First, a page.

In 1979, an Indian family moves to America with hopes of living the American Dream. While their 10-year-old boy Smith falls head-over-heels for the girl next door, his desire to become a "good old boy" propels him further away from his family's ideals than ever before.
GROWING UP SMITH is the story of a ten-year-old boy from India growing up in Small Town, America in 1979. While the boy's family straddles the fine line between embracing the American Dream and preserving their Indian heritage, there are barbecues, Halloween and hunting. And as Smith falls for Amy, the girl-next-door, he finds in Amy's father Butch the cowboy he wishes his own father could be. But alas, when Smith's father Bhaaskar sees Smith is quickly losing any hope of remaining a respectable Indian boy, he banishes him back to India. Nineteen years later Smith will return to America, back to a place he once called home.Written by
The red mustang in the garage was supposed to be an extra. Upon seeing the car, Jones wanted it to appear to be his own car and had it parked in the garage. See more »
The movie was based in the years 1977-1980 judging by Saturday Night Fever, Star Wars, etc. In those days US$1 was approximately 8-9 Indian Rupees. So in the beginning when they said $2 was 125 Rupees, that is based on currency rates of 2015 on wards. See more »
It's 1979 America. Smith Bhatnagar is a 10 year old Hindu American boy. He is introduced to the two loves of his life. His father tells him about his arranged marriage expected when he's 22. There is also Amy Brunner, the girl next door. His older sister is secretly dating a white boy. He gets bullied at school often rescued by Amy's father Butch (Jason Lee). Amy's parents, Butch and Nancy (Hilarie Burton), are the wild, fun couple of the neighborhood which hides some inner conflicts. Smith deals with the culture clash while Amy deals with a disintegrating home life.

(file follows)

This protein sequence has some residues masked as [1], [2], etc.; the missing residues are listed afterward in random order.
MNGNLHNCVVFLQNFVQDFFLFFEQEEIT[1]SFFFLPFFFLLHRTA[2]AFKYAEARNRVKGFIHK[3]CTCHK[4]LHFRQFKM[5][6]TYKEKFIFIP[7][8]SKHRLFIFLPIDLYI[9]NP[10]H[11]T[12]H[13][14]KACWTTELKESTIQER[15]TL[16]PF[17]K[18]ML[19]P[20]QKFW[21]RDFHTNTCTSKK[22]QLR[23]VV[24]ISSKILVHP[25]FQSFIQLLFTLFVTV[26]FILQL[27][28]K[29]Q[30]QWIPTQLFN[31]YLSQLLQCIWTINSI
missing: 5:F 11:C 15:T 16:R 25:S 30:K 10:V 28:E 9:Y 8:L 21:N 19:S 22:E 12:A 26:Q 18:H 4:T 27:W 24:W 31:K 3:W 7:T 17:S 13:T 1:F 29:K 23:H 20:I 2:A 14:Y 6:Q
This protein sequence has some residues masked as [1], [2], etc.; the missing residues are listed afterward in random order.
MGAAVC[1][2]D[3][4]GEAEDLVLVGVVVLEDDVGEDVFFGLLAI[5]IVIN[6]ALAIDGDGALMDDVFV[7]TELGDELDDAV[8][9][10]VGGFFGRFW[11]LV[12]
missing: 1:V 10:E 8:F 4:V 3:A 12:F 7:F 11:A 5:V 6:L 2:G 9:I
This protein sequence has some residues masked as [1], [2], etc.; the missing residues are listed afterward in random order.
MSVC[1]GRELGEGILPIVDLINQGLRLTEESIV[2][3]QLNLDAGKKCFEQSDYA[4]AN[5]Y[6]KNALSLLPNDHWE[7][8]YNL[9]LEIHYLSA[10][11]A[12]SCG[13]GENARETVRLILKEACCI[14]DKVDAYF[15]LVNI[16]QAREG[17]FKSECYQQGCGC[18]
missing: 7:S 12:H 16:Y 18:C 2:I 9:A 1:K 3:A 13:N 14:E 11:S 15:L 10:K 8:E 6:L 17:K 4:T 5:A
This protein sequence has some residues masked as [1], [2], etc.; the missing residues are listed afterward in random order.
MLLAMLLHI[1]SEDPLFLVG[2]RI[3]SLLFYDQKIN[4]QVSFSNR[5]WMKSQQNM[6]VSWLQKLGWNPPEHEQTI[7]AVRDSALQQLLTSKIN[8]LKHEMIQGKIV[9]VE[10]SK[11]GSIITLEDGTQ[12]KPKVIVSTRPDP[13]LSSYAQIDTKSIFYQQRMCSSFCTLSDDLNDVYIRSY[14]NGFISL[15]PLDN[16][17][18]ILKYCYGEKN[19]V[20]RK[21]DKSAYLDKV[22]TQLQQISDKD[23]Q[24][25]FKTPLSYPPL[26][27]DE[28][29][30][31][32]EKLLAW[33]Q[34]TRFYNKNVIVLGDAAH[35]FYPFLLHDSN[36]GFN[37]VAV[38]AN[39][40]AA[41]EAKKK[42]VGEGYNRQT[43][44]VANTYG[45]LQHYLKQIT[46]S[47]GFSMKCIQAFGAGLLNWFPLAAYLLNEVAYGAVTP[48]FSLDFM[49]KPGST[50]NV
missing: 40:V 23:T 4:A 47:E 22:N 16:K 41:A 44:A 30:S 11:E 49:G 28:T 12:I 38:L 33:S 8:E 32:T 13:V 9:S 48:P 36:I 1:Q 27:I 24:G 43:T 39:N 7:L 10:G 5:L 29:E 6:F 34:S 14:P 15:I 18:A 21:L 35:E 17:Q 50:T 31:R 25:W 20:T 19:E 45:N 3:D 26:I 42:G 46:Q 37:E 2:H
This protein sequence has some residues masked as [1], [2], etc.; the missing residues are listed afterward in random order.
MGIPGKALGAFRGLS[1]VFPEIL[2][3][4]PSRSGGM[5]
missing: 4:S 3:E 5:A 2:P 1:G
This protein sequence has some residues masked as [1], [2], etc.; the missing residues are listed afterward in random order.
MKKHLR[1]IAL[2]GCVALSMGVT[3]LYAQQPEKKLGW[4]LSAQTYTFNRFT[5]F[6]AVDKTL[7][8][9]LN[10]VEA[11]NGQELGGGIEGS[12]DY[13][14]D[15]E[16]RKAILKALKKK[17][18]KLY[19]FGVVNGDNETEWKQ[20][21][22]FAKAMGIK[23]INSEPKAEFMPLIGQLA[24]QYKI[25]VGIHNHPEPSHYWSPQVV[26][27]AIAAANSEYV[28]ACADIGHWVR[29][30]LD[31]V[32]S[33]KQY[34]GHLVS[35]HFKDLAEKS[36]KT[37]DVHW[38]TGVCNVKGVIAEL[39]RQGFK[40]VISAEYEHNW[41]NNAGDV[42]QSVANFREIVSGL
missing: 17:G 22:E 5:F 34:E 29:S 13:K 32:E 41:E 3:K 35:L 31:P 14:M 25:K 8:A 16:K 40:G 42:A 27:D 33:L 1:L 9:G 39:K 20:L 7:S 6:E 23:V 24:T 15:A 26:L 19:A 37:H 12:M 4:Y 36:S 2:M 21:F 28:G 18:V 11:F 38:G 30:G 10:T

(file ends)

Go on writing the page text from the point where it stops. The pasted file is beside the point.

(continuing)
There are some funny insightful takes on an immigrant boy in the white suburban world. The two kids are endearing although less narration would help. The narration gets used as Smith's inner voice whereas I would prefer the character to say many of those things out loud. There is a couple of incidents where it should be his inner voice. There are scenes that surprise me. I'm taken by Butch's talk with the bully which is something I've never seen before. The adult Smith section is missing a couple of scenes. It's missing him with his sick Indian wife and it's missing him with an Adult Amy. They don't have to add much but I would have liked visual images of the two women. I just have a lot of little issues with new director Frank Lotito. For example, the closing song is "I can't help myself (Sugar Pie, Honey Bunch)" from The Four Tops. That's a 60's song and this movie is almost 80's. A better filmmaker would figure that out.
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